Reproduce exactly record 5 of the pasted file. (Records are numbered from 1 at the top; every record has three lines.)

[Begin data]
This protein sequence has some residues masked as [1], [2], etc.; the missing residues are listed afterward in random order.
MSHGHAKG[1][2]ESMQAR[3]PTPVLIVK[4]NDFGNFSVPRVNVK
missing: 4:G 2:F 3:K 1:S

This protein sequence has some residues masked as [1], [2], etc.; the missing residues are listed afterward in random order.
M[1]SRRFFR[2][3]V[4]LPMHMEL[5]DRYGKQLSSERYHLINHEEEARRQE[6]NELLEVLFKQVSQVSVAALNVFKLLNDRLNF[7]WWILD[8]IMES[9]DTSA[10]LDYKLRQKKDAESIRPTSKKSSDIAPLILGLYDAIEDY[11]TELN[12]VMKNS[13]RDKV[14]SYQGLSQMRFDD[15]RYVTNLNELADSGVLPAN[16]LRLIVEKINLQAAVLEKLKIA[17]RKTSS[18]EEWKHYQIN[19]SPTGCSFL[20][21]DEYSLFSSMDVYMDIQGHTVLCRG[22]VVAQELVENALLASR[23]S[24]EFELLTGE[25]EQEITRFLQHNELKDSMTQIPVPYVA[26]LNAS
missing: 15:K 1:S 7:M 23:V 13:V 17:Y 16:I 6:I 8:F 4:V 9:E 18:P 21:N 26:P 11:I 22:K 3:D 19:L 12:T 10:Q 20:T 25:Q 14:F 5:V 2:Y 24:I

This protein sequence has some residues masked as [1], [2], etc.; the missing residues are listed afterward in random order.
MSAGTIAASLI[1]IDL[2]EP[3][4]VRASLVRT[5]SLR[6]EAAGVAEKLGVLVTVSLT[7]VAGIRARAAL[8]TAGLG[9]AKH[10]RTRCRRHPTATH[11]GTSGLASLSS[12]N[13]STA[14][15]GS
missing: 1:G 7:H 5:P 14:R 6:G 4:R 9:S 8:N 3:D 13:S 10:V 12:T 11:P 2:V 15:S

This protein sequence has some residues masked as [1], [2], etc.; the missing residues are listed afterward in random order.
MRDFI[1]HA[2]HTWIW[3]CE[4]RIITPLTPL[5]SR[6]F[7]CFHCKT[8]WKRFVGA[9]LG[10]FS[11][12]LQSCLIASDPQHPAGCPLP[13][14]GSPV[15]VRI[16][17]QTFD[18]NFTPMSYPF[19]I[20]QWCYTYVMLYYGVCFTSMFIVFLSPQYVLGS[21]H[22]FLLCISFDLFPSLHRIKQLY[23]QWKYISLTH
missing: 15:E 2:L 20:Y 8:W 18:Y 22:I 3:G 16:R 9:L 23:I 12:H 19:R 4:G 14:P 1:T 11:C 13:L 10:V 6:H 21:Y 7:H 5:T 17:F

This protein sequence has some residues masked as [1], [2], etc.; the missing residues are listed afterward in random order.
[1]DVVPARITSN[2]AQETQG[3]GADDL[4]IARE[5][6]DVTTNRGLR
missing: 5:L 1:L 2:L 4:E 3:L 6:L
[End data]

This protein sequence has some residues masked as [1], [2], etc.; the missing residues are listed afterward in random order.
[1]DVVPARITSN[2]AQETQG[3]GADDL[4]IARE[5][6]DVTTNRGLR
missing: 5:L 1:L 2:L 4:E 3:L 6:L